Members of Mississippi's Legislative Black Caucus are drafting bills focused on prison reform. As MPB's Desare Frazier reports, one member talks about the stress on the system.
Violence at state prisons and at least 13 deaths recently spotlight the need to reform Mississippi's prison system. House Democrat Robert Johnson of Natchez is with the state's legislative black caucus. He says they're drafting a bill to have the state parole board evaluate non-violent offenders who could be released.
"And the numbers between 5 and 6,000 people who are either eligible for parole, serving a sentence of less than two to three years for a non-violent or drug offense and people who are juveniles charged as adults who've been in prison probably ten years," said Johnson.
Johnson says reducing the inmate population of more than 19,000 by 2,500 would take some stress off the under funded, understaffed system. He says a bill to change the law requiring non-violent offenders complete 85 percent of their sentence is in the works, which could give judges flexibility in sentencing.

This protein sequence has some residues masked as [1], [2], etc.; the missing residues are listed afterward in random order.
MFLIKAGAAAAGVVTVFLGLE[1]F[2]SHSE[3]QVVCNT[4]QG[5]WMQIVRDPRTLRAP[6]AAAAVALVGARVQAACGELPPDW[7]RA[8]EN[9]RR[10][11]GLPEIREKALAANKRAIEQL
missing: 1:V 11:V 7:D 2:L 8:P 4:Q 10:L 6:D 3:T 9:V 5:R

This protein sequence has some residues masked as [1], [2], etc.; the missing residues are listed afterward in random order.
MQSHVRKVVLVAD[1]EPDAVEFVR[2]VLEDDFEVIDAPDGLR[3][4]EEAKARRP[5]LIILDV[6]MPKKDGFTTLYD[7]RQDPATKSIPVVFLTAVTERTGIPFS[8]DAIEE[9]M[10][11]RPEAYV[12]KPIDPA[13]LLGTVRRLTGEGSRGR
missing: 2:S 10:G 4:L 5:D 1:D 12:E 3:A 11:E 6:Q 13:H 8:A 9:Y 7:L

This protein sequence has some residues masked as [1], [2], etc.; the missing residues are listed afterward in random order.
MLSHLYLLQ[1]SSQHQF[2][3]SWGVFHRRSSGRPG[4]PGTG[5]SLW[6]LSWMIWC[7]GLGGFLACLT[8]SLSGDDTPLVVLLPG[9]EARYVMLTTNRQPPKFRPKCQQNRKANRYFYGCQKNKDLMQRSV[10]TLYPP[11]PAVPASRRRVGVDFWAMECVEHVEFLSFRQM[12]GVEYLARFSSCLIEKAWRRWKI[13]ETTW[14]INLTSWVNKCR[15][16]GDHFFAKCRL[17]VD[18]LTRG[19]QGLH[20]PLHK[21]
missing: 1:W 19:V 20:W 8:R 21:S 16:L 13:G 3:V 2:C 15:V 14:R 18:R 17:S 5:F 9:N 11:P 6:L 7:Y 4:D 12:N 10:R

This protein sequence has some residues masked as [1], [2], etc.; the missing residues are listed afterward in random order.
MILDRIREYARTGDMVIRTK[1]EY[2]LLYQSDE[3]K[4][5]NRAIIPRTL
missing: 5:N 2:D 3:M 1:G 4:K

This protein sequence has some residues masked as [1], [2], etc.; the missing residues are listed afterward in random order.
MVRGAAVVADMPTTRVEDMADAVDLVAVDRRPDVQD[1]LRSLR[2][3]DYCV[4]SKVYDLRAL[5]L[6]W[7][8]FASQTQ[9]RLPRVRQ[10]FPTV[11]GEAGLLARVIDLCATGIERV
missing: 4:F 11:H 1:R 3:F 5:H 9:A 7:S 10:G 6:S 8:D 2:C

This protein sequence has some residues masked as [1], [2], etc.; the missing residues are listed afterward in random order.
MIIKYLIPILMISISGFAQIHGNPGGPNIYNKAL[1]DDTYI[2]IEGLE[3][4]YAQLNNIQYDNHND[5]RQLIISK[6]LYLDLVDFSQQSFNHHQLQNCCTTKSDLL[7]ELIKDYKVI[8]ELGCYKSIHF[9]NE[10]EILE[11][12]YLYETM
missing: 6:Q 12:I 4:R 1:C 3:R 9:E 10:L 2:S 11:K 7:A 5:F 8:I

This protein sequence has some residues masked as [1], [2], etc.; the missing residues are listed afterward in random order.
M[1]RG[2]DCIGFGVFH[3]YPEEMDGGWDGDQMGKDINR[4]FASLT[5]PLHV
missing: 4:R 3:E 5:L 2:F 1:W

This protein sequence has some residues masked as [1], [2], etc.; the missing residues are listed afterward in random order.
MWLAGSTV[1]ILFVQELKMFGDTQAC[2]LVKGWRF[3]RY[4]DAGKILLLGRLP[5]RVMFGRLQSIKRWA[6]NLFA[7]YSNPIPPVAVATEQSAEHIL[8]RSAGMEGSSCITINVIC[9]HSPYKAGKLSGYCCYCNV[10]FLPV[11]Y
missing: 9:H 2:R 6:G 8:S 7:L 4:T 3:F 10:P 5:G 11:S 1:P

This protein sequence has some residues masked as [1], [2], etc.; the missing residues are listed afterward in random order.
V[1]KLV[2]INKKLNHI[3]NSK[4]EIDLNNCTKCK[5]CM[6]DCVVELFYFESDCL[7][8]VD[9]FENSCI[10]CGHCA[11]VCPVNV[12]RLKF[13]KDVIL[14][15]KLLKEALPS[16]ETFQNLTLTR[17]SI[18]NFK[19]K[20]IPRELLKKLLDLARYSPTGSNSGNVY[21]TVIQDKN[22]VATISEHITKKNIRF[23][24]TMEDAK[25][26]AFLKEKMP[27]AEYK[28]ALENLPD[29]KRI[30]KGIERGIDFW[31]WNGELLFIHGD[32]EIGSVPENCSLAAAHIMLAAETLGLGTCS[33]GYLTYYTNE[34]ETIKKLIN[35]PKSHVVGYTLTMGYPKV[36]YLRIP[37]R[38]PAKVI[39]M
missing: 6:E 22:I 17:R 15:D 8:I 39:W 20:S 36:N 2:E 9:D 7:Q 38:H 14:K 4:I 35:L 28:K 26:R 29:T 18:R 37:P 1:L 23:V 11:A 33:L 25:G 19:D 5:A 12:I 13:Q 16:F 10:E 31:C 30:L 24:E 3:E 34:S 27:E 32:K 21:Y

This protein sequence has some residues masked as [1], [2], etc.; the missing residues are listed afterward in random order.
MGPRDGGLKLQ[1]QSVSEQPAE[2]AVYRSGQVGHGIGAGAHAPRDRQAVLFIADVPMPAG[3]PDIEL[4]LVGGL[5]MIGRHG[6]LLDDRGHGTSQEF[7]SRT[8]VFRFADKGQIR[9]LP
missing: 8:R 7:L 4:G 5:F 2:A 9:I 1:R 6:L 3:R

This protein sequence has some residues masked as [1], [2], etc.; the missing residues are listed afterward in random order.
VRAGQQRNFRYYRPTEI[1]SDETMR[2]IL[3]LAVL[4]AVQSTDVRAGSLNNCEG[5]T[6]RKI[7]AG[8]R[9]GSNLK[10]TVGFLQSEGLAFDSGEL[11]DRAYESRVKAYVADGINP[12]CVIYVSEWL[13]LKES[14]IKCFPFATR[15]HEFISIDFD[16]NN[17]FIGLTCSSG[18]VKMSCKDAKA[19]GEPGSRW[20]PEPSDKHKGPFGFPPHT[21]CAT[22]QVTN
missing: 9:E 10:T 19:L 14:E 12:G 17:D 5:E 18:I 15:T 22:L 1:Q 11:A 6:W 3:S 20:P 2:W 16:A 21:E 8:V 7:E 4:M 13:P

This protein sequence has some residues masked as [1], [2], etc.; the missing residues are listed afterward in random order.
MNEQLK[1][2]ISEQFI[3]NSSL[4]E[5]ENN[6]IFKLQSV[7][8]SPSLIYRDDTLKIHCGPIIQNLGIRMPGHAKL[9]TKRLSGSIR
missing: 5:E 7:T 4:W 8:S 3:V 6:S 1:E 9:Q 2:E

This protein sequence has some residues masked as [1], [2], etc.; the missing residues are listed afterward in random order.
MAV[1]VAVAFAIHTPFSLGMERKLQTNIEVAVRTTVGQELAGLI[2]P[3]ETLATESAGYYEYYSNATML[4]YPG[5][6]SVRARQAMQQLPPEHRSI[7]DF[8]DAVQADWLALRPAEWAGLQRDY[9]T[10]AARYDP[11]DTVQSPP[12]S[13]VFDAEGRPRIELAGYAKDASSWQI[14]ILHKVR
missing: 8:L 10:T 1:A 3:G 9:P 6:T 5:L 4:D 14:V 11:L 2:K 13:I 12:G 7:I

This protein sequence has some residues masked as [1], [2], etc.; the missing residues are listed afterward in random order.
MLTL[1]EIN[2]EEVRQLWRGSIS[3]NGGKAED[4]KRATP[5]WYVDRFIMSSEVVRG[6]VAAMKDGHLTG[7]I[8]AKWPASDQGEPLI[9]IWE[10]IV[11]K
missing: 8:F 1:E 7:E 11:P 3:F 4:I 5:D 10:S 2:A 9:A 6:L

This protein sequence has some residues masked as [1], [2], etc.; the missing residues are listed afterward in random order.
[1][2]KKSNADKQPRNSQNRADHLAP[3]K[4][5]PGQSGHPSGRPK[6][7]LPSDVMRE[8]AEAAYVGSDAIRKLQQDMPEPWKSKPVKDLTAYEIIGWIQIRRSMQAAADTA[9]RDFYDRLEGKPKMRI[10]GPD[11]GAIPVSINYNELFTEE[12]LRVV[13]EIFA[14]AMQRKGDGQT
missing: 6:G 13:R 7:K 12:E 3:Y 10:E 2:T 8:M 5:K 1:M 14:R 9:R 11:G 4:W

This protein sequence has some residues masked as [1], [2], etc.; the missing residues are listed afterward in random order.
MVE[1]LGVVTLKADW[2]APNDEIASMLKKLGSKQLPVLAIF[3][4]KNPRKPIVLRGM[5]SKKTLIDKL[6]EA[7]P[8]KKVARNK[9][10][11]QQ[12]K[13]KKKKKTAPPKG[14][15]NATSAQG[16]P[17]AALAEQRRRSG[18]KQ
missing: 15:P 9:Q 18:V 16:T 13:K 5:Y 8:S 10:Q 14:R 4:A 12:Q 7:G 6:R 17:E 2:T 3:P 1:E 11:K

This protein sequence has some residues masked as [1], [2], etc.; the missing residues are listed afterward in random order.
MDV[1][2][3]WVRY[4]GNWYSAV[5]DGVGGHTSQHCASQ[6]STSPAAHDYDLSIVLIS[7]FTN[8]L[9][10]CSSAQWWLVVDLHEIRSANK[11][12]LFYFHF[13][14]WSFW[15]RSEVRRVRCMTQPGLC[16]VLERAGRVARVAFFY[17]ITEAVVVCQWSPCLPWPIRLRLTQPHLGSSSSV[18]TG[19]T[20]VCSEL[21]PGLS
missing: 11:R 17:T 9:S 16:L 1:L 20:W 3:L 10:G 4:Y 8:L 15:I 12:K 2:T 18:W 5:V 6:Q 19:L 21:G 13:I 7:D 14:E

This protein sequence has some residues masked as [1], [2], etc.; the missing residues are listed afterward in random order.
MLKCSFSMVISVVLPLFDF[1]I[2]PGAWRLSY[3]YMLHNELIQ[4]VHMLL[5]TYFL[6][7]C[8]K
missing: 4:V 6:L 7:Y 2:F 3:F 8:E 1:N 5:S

"Now it's like 'oh you committed a crime, I'd like to let you go home, I'd believe you'd do right, but the law says you have to serve 85 percent of your sentence before you can go home,'" said Johnson.
The habitual offender rule is another law Johnson wants to end. He says some people are serving 20 year sentences after three arrests for possession of marijuana. House Republican John Read of Gautier chairs the Appropriations Committee. He expects to get appropriation bills to address the prison crisis.
"I think it's going to be an overhaul of our correction system both physically, financially, but I have no idea what the numbers are because no one has given the roadmap to how we're going to do this yet," said Read.
The process has already begun to move some inmates from Parchman to the Walnut Grove facility.